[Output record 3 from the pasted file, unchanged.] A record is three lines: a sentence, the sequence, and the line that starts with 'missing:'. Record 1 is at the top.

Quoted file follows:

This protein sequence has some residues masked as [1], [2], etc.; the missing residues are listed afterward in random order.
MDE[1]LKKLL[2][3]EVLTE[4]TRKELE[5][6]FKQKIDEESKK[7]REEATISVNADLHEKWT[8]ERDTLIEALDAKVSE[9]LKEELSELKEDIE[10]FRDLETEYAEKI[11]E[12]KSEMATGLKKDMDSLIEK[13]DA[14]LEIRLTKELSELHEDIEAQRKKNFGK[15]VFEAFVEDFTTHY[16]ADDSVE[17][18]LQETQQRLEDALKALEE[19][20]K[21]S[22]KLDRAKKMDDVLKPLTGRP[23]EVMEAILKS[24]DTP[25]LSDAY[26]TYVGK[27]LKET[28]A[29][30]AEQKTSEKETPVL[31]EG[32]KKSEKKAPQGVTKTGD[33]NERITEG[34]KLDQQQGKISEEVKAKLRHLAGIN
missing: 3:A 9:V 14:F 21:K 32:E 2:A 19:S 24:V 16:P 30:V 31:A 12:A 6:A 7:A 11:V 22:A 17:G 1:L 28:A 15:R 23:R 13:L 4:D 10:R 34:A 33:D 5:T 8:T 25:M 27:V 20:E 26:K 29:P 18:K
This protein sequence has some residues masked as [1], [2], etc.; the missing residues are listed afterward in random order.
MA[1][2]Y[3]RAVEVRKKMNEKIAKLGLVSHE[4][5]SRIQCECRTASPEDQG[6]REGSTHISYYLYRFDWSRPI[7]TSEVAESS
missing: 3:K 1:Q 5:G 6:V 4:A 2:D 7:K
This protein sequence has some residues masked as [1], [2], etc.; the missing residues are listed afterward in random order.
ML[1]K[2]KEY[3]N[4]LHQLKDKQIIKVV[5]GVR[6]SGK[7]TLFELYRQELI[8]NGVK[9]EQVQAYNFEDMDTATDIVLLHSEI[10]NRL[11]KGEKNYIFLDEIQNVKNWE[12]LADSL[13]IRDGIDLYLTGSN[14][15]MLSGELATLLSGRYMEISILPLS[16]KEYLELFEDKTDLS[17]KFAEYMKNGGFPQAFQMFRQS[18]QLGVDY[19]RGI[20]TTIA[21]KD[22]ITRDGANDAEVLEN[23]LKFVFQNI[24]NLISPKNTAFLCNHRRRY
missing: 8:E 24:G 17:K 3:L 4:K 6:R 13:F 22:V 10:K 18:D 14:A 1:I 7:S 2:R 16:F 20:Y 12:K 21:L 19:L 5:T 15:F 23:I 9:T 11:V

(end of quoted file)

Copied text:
This protein sequence has some residues masked as [1], [2], etc.; the missing residues are listed afterward in random order.
ML[1]K[2]KEY[3]N[4]LHQLKDKQIIKVV[5]GVR[6]SGK[7]TLFELYRQELI[8]NGVK[9]EQVQAYNFEDMDTATDIVLLHSEI[10]NRL[11]KGEKNYIFLDEIQNVKNWE[12]LADSL[13]IRDGIDLYLTGSN[14][15]MLSGELATLLSGRYMEISILPLS[16]KEYLELFEDKTDLS[17]KFAEYMKNGGFPQAFQMFRQS[18]QLGVDY[19]RGI[20]TTIA[21]KD[22]ITRDGANDAEVLEN[23]LKFVFQNI[24]NLISPKNTAFLCNHRRRY
missing: 8:E 24:G 17:K 3:L 4:K 6:R 13:F 22:V 10:K 18:D 14:A 1:I 7:S 2:R 16:F 20:Y 12:K 21:L 19:L 5:T 15:F 23:I 9:T 11:V